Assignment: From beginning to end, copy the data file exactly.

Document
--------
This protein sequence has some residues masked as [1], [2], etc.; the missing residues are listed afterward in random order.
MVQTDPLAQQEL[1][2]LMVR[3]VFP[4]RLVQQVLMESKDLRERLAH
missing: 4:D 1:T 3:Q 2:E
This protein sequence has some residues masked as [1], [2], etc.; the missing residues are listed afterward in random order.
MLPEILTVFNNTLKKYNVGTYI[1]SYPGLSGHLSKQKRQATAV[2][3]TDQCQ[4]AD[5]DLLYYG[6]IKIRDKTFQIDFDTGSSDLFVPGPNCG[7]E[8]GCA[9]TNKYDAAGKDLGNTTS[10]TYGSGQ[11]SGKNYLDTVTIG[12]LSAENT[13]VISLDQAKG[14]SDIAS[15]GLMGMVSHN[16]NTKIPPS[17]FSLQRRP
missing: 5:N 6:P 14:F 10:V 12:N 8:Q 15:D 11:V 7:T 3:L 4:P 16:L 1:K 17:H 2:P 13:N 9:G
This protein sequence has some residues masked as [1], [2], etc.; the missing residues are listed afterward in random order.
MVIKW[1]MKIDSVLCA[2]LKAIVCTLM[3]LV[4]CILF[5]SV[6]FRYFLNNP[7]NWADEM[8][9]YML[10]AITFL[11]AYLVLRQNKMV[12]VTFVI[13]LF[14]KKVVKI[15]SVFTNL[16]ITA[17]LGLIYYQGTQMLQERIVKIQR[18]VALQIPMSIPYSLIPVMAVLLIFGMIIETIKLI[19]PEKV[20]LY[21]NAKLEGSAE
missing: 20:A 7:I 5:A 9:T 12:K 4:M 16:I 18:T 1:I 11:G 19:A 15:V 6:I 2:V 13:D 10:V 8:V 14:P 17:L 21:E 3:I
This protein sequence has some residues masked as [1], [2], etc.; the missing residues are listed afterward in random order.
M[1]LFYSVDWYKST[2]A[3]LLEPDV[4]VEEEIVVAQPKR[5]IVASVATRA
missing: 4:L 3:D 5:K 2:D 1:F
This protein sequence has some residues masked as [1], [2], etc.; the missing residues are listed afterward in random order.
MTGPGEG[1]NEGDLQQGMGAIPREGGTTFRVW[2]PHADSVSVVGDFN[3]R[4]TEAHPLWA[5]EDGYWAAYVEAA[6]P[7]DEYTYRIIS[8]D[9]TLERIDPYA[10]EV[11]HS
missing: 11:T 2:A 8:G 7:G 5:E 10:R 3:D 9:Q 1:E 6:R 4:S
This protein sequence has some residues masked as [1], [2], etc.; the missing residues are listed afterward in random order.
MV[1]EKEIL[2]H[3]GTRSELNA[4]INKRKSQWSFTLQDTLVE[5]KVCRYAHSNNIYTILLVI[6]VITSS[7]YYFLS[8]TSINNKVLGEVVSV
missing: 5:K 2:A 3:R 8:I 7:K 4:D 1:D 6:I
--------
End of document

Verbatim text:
This protein sequence has some residues masked as [1], [2], etc.; the missing residues are listed afterward in random order.
MVQTDPLAQQEL[1][2]LMVR[3]VFP[4]RLVQQVLMESKDLRERLAH
missing: 4:D 1:T 3:Q 2:E
This protein sequence has some residues masked as [1], [2], etc.; the missing residues are listed afterward in random order.
MLPEILTVFNNTLKKYNVGTYI[1]SYPGLSGHLSKQKRQATAV[2][3]TDQCQ[4]AD[5]DLLYYG[6]IKIRDKTFQIDFDTGSSDLFVPGPNCG[7]E[8]GCA[9]TNKYDAAGKDLGNTTS[10]TYGSGQ[11]SGKNYLDTVTIG[12]LSAENT[13]VISLDQAKG[14]SDIAS[15]GLMGMVSHN[16]NTKIPPS[17]FSLQRRP
missing: 5:N 6:P 14:F 10:V 12:N 8:Q 15:D 11:V 7:T 3:L 4:P 16:L 1:K 17:H 2:P 13:N 9:G
This protein sequence has some residues masked as [1], [2], etc.; the missing residues are listed afterward in random order.
MVIKW[1]MKIDSVLCA[2]LKAIVCTLM[3]LV[4]CILF[5]SV[6]FRYFLNNP[7]NWADEM[8][9]YML[10]AITFL[11]AYLVLRQNKMV[12]VTFVI[13]LF[14]KKVVKI[15]SVFTNL[16]ITA[17]LGLIYYQGTQMLQERIVKIQR[18]VALQIPMSIPYSLIPVMAVLLIFGMIIETIKLI[19]PEKV[20]LY[21]NAKLEGSAE
missing: 20:A 7:I 5:A 9:T 12:K 4:M 16:I 18:T 1:I 11:G 19:A 15:V 6:I 2:V 13:D 10:V 8:V 14:P 17:L 21:E 3:I
This protein sequence has some residues masked as [1], [2], etc.; the missing residues are listed afterward in random order.
M[1]LFYSVDWYKST[2]A[3]LLEPDV[4]VEEEIVVAQPKR[5]IVASVATRA
missing: 4:L 3:D 5:K 2:D 1:F
This protein sequence has some residues masked as [1], [2], etc.; the missing residues are listed afterward in random order.
MTGPGEG[1]NEGDLQQGMGAIPREGGTTFRVW[2]PHADSVSVVGDFN[3]R[4]TEAHPLWA[5]EDGYWAAYVEAA[6]P[7]DEYTYRIIS[8]D[9]TLERIDPYA[10]EV[11]HS
missing: 11:T 2:A 8:G 7:G 5:E 10:R 3:D 9:Q 1:E 6:R 4:S
This protein sequence has some residues masked as [1], [2], etc.; the missing residues are listed afterward in random order.
MV[1]EKEIL[2]H[3]GTRSELNA[4]INKRKSQWSFTLQDTLVE[5]KVCRYAHSNNIYTILLVI[6]VITSS[7]YYFLS[8]TSINNKVLGEVVSV
missing: 5:K 2:A 3:R 8:I 7:K 4:D 1:D 6:I